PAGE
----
As shown by in the section 3, the CC is different from zero only in the regions of curved space-time where the mass is localized (e.g., ) and it higher larger is the gravitational field (while it is null in the vacuum very far from massive objects given that if also ).
Thence, the term given by the mean value over all the volume of the galactic space , that reads
takes effective contributions just from the places where matter is present (e.g., particles core and black holes (BH)).
The Toy Model: The Cosmological Constant of the Universe Whose Mass Is Distributed in Scalar Bosons of Plank’s Mass
In order to fully evaluate Expression (44), we should introduce the electromagnetic, the strong, the weak forces and the Higgs boson interaction that give rise to the family of elemental particles.
For the gravity of classical fields developed so far (the classical KGE field coupled to the gravitational force) the localization of the mass can only come from gravity whose stable localized states are those of BH with a mass larger than the Planck mass .
In order to evaluate (44) by using this oversimplified model, we represent all the mass of the universe (baryonic matter, dark matter and dark energy, respectively) by BHs particles of Plancknian mass m (i.e., Plancknian Black hole (PBH)) with the volume of a sphere of Planck radius . Thence, by posing that
where is the universe volume, and by utilizing (4) it follows that
where is the mean number of Planckian black holes per volume of the universe and , where and are the baryonic and dark matter mass, respectively, contained in each PBH.
Figure 1 shows the discretization used to Evaluate (44). Here the vacuum is assumed composed of cells of volume whose radius is of order of the Planck length. Some of them contain the localized mass m of the PBH of baryonic and dark matter.
Moreover, assuming that the zero-point energy density of the vacuum represents the dark energy we add it, or the equivalent mass , to each cell of the space, to obtain
leading to the representative set up in Figure 2.
Figure 1. Shows the distribution the Plancknian cells of vacuum of (baryonic and dark) mass m.
Figure 2. Shows the baryonic mass, dark mass and dark energy distribution in the Plancknian cells of the vacuum.
Moreover, given that the constant mass distribution in the vacuum does not give contribution both to the quantum Potential (33) and to the cosmological Constant (4), it follows that in (44) only the places where there are the baryonic and the dark matter leads to a not null contribution to the cosmological constant.
Thence, the number of PBHs per volume , that contain the dark energy contribution to the cosmological constant, are equal to the number of PBH per volume of the baryonic and dark matter (See Figure 3).
Thence, from (46)-(47) It follows that
Moreover, by posing both that
that by using the relation
where is the galactic space, available per PBH mass it follows that
Figure 3. Shows the Plancknian cells of the vacuum contributing to the quantum potential and, therefore, to the cosmological pressure tensor density.
where  (for the baryonic mass, 4% of the total mass, leads to about eight hydrogen atoms per cubic meter).
Furthermore, in order to evaluate the order of magnitude of , we introduces the experimental data both for the baryonic and dark matter density and for the dark energy density in the Expression (51) to obtain
For low velocity massive particles (e.g., moving at speed lower than ) we can assume
As far as it concerns , we evaluate it for a Schwarzschild radial symmetric BH.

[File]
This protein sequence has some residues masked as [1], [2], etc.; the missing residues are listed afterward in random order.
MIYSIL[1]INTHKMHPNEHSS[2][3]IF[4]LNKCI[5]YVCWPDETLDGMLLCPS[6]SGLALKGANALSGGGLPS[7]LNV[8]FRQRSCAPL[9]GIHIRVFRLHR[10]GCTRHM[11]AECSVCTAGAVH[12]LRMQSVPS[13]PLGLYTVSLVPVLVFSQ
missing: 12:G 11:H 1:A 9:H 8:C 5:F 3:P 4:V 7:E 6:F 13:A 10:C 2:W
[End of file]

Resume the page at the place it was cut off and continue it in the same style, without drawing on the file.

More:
Given the metric tensors in the spherical coordinates
for the Schwarzschild BH, they read  
By introducing (57)-(59), in the hydrodynamic equation of motion  (for the radial co-ordinate) that by using the stationary conditions for eigenstates
it follows that (see Appendix)
Moreover, since the mass of a black hole is almost concentrated in   (where is the gravitational radius), it follows both that
and, hence, by using (54) that
Moreover, if we consider the QCD zero-point energy density of the vacuum 
from (68) it follows that
whose order of magnitude can possibly agree with the maximum allowed Plancknian cut-off frequency
where can be calculated by introducing in (7) the black hole wavefunction  and where is the Planck length.
The results (41) basically show that in Minkowskian space-time (i.e., very far from particles) the CPTD expectation value is null regardless its zero-point energy density.
The non-zero contribution to the CC appears at second order in the GE . The CPTD macroscopic expectation value is vanishing small in the region of space-time with Newtonian gravity and it increases at higher gravity as quantum-mechanical corrections. This fact well agrees  with the very small value of the observed CC and leads to a scenario where the major contribution to the CC comes from black holes (where the matter is so squeezed that the quantum potential energy becomes comparable with its mass energy (i.e., , and ) whose gravitational effects should be primarily detectable in the motion of stars around the SMBHs at the center of the galaxies (i.e., in the bulge), in the motion of galaxies owing a SMBH and (for instance by interferometric detection of the gravitational waves  ) in the rotation of twin black holes or neutron stars.
The cosmological pressure tensor density is not null if and only if, the space-time is curvilinear and it tends to zero in the very far flat vacuum regardless of its zero-point energy.
The depletion of the CPTD in the vacuum, far from material bodies, lowers its theoretical mean value on the cosmological scale, agreeing with the astronomical observations on the motion of the galaxies, by assuming the minimum allowed wave length cut-off, for the QCD zero-point energy density of the vacuum, of order of the Planck’s length.
This research received no external funding.
The hydrodynamic equation for the eigenstates of the radial symmetric Schwarzschild scalar uncharged black hole
By using the equilibrium Condition (60) and the initial Condition (61) (i.e., ), for the stationary eigenstates owing the radial symmetry (at least the fundamental one), Equation (62) reads
that by using the Schwarzschild BH metric (57)-(59) leadsto